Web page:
kingmt
May 31, 2011, 05:12 PM
One] of the most important reloading books I have now though is:
Bubbacrabb's reloading manual for bubbacrabb's guns.I haven't used the bubbacrabb's yet but I have one like it called kingmts loads.

Most of what I load there is no or very little data for it. If I don't know a powder I look for data that has close to the same burn rate & use the data for that to get an idea of what I'm doing.

Funshooter45
May 31, 2011, 06:34 PM
I just threw "Speer 11" at my wife's cat, and got a direct hit.

I think that choice of a projectile is entirely too heavy for cats. You would be better off using one of the Loadbooks pamphlets for varmints such as cats.

Clark
May 31, 2011, 07:41 PM
Funshooter45
Quote:
I just threw "Speer 11" at my wife's cat, and got a direct hit.
I think that choice of a projectile is entirely too heavy for cats. You would be better off using one of the Loadbooks pamphlets for varmints such as cats.

Speer 11 was plenty accurate, but now the varmint has been shot over, I may need a faster projectile.

357 Terms
May 31, 2011, 08:32 PM
One Book One Caliber. You can check the differences/discepantcies between many bullet manufactures. Also provides data from most of the major powder manufacturers. The first book I go to when starting a new load, on all the calibers I load for.

jcerillo70
May 31, 2011, 08:51 PM
I been using hodgdon and my lee book for a while now , its just the differences in loads are sometime exactly the same or way off.

for example, tonight im loading some 9mm & 45acp test rounds, while also testing 2 new powders. W231 & Tightgroup. So i usually load 10 of each.

9mm.124 gr. remington fmj
TG-
Lee says to use 4.1-4.4 gr for the 125 gr bullet. as does hodgdon. so thats all good. I loaded up a few at 4.1-4.2 gr. (My powder measure is +/- 0.1) so i think i am good at that number im at, ill load up 10 more at 4.3-4.4 gr. and try those tomorrow.

W231-
Hodgdon > 4.4-4.8gr
Lee>4.2-4.5 gr

Now Here's where it gets tricky to me, because hodgdon's min charge is almost at lee's max charge. with the 125 gr bullet again(its really 124 gr)

45ACP. 200 gr. Cast LSWC (bulleye idp #1)

TG-

Hodgedon- 4.8-5.4 gr
Lee > 4.8-5.4
*Great*

W231-
Hodge> 4.4-5.6
Lee > 4.8-5.5

Another example where the min charge show a large varience beween the two.

In my research good loads for these rounds via other's experience are (i loaded up 50 of these each)

9mm 124 gr remington fmj
>4.1-4.2 gr tightgroup or 4.3-4.4 of win231

45 acp 200gr lswc (MBC)
>4.5-4.7 gr Tightgroup or 5.1-5.3 gr. of Win231

bds
May 31, 2011, 09:03 PM
<jcerillo, you posted while I replied so I'll response to your latest post on a different post>

As many posted, there is none but here's why.

Most powder/bullet manufacturers use test barrel fixtures to measure chamber pressures and velocities to develop their published load data. Most reloading manuals will indicate the use of a Universal Receiver with barrel length, twist rate and groove diameter.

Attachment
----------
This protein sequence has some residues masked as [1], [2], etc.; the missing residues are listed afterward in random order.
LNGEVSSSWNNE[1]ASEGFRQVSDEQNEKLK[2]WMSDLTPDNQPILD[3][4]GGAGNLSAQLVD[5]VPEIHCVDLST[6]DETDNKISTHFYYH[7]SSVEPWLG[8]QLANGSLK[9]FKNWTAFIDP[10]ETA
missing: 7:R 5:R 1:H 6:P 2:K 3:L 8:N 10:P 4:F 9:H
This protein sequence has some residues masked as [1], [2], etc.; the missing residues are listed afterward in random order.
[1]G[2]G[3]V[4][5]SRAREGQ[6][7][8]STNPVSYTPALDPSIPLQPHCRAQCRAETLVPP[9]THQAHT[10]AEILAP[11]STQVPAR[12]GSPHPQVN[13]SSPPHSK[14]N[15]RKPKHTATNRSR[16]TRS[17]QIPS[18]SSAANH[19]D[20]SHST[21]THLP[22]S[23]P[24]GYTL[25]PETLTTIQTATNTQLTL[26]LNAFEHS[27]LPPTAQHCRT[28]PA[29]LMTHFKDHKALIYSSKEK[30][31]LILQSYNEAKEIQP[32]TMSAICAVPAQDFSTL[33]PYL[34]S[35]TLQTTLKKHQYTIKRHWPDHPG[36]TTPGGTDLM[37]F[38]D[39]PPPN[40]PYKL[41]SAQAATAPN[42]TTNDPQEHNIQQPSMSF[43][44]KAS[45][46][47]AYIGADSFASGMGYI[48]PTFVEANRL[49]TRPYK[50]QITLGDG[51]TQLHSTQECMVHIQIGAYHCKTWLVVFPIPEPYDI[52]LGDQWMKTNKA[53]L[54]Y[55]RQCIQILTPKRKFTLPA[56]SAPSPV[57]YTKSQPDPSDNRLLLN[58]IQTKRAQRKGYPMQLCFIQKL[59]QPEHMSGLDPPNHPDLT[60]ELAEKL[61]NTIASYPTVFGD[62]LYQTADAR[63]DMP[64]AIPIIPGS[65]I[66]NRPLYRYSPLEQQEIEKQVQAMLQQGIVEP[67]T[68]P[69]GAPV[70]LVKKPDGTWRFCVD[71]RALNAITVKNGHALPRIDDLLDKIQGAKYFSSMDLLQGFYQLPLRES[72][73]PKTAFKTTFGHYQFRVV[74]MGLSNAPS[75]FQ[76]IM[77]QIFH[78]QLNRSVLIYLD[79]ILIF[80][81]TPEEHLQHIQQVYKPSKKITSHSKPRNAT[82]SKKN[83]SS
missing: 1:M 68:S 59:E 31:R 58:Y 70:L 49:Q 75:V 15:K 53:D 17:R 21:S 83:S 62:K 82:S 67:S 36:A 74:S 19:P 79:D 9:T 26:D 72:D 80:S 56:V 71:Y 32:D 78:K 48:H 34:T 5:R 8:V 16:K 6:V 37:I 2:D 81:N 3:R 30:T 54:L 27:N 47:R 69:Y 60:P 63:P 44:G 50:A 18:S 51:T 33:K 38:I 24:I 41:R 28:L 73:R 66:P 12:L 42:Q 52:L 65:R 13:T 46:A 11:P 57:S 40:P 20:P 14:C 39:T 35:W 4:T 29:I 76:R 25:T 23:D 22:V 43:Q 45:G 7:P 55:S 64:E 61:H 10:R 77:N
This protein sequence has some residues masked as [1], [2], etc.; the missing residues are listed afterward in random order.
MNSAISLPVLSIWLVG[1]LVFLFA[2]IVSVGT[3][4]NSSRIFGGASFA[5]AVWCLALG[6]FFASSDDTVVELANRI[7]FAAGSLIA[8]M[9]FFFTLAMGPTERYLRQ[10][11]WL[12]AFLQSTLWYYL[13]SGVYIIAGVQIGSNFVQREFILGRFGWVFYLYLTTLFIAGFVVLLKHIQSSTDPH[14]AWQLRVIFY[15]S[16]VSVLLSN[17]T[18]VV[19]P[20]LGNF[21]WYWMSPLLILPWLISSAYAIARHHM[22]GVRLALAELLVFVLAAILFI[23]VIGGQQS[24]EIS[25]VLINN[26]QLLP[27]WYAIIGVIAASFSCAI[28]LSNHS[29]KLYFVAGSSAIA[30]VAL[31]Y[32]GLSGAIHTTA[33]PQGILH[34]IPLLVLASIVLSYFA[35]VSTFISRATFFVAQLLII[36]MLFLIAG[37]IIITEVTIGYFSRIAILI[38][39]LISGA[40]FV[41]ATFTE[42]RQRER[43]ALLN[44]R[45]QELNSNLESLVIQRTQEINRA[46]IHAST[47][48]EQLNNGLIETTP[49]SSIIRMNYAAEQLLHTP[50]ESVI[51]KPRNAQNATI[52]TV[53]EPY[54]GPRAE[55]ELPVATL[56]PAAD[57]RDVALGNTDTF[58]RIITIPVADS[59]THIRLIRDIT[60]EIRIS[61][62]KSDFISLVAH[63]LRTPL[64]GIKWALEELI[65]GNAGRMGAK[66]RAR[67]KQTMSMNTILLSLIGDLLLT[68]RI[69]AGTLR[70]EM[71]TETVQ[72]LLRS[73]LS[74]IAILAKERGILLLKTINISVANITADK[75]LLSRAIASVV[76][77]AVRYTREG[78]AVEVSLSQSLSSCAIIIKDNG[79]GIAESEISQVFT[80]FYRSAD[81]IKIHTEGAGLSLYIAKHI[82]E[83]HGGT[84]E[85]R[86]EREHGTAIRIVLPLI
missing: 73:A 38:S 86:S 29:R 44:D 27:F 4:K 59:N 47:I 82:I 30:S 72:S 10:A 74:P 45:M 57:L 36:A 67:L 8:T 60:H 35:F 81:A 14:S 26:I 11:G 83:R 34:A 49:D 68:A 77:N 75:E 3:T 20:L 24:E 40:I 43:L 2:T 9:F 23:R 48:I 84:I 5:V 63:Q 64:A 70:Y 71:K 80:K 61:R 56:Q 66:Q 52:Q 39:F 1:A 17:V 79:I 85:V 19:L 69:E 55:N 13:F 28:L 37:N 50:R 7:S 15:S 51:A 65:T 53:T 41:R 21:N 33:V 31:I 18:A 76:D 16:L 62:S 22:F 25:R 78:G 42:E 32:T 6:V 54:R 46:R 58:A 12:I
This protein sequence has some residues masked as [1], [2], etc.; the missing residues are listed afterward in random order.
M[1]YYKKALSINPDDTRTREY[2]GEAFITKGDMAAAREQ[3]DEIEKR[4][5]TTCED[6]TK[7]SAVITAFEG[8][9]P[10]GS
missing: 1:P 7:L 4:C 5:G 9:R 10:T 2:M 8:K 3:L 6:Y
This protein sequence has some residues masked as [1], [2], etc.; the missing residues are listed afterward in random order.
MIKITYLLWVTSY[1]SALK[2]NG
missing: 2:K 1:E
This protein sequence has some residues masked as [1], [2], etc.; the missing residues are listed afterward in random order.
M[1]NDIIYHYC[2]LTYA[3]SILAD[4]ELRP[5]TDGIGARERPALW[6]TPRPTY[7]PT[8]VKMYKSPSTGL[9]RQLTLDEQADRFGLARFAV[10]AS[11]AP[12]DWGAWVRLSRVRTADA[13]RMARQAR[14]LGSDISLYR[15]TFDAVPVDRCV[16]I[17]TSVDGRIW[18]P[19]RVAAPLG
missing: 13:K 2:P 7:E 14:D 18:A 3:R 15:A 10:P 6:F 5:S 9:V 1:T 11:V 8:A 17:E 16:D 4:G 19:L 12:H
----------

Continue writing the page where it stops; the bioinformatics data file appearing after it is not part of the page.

When we use these published load data for our pistols/rifles, we have to factor in the production variations that differ for makes and models as to barrel lengths, twist rates, groove diameter, types of rifling (land/groove vs hill/valley/polygonal), leade distance, etc. all of which will affect chamber pressure consistency.

When you add to this the powder lot variations and formulation changes, answer to your question of "What's the most accurate reloading manual?" becomes a louder none.

For these reasons, most reloaders will use the published load data as guides and conduct their own load work ups to determine the most accurate loads without exceeding published max (which varies too :uhoh:).

For me, holes on target speaks volumes. I will use the OALs that reliably feed/chamber from the magazine and determine the powder charges that produce the smallest consistent shot groups. If you want the most accurate loads for your firearms, you just gotta do your own work ups.

bds
May 31, 2011, 09:25 PM
Lee does not list OAL used like most other load data. Variations in load data you see are often reflective of different OALs used as different bullet nose profile will affect how deep the bullet base will get seated inside the case neck and increase/decrease the chamber pressure.

If you want some more load data to compare, Lyman #49 indicates the following for 45ACP 200 gr LSWC at 1.235" OAL:

Titegroup: Start 4.8 gr (801 fps) - Max 5.4 gr (920 fps)
W231: Start 5.4 gr (769 fps) - Max 6.1 gr (885 fps)


Let us know how they shoot.

kingmt
June 1, 2011, 05:34 PM
For pistol I normally take the starting load & work down to where my pistol stops functioning so I know where my minimum is then work from there.

jcerillo70
June 2, 2011, 01:18 PM
Ends up between the two powders, W231 prevailed over tightgroup in both 9mm & 45acp

Winners are

1)124 gr. 9mm- 4.7 gr Win231
2)200 gr cast swc 45 acp - 5.5 gr win 231

http://i1101.photobucket.com/albums/g426/Jcerillo70/photo-1.jpg